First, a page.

The Life and Times of T.J. Anthony

Combative pol fights his last battle

Anthony founded the group Men Who Care About Women's Lives and organized protests against then-Supreme Court nominee Robert Bork and in favor of abortion rights. "You know Bork mentions me and my group in his book as an example of the outrageous opposition he faced," Anthony says with pride.

Anthony easily plugged into the political circuit, his eyes fixed on City Hall. Rising from democratic club intriguer and campaign volunteer, he eventually became a top aide to Supervisor Dick Hongisto. By 1990, he was staring down high-priced lobbyists for the Mission Bay development, telling them in no uncertain terms that creation of affordable housing would be the price of any commercial projects.

Allying himself with opponents of then-Mayor Art Agnos -- Harry Britt, Migden, and Hongisto -- Anthony was forced to play defense for the four years of Agnos' term. But by 1992, with both Agnos, his enemy, and Hongisto, his patron, destroyed by their own excesses, Anthony was poised for another personal reinvention.

Working with consultant John Whitehurst, Anthony discovered Barbara Kaufman, a radio consumer advocate, and launched her campaign for supervisor. The two men packaged her brilliantly, playing to a public weary of vacuous symbol-pushers. But Anthony simultaneously clung to his roots. Working on the corporate-backed campaign of Kaufman out of Whitehurst's office during the day, he would sneak back in at night. There, in the wee hours, he ran the school board campaign of Angie Fa, a totally unknown, unpolished, and unmarketable leftist lesbian activist.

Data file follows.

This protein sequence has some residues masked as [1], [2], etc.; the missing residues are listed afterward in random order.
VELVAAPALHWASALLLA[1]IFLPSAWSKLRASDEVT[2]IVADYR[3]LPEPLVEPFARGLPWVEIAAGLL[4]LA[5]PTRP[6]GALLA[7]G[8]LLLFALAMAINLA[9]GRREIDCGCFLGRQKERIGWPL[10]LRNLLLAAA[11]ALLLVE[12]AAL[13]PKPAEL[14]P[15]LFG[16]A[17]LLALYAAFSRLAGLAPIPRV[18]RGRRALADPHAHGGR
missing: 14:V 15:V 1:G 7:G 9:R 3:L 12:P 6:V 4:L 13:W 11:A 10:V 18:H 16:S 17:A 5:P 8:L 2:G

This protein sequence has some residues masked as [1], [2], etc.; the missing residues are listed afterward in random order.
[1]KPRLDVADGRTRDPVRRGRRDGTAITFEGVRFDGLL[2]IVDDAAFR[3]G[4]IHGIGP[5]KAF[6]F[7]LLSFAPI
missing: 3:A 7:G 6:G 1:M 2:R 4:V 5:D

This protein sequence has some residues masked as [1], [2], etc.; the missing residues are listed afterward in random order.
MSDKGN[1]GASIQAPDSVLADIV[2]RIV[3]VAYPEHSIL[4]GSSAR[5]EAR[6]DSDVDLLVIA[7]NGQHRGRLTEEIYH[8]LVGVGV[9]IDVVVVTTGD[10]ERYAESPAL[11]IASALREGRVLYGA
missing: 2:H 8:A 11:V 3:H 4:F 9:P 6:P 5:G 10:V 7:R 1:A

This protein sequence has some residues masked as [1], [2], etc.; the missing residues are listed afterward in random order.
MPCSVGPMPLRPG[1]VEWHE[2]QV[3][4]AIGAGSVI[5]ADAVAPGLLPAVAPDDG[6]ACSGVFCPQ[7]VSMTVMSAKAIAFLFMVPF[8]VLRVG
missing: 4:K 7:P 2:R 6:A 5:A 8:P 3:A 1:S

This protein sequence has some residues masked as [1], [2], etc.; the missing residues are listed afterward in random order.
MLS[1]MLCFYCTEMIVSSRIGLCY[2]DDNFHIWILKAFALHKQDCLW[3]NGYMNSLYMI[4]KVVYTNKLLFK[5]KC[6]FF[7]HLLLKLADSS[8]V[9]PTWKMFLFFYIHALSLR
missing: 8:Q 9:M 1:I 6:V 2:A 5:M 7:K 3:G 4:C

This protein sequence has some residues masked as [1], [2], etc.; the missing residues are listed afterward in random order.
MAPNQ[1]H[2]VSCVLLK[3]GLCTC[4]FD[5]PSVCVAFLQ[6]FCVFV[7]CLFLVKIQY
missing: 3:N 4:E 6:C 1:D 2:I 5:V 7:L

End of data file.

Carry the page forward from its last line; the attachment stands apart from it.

Board member Fa is now a frequent visitor at Anthony's bedside. The other day, she and several other grass-roots activists dropped by with quiche, cherries, and challah and the latest issue of the Bay Area Reporter, a gay newspaper.

Filling a pipe bowl with marijuana to stimulate the patient's appetite, Peter Altman, a gay activist, handed Anthony a Hebrew amulet. "Oh good," said Anthony, "this will go with my others." Lifting his shirt, he revealed scores of talismans, pouches of herbs, and other mementos given by well wishers.

They are merely the outward tokens of T.J. Anthony's remarkable legacy.

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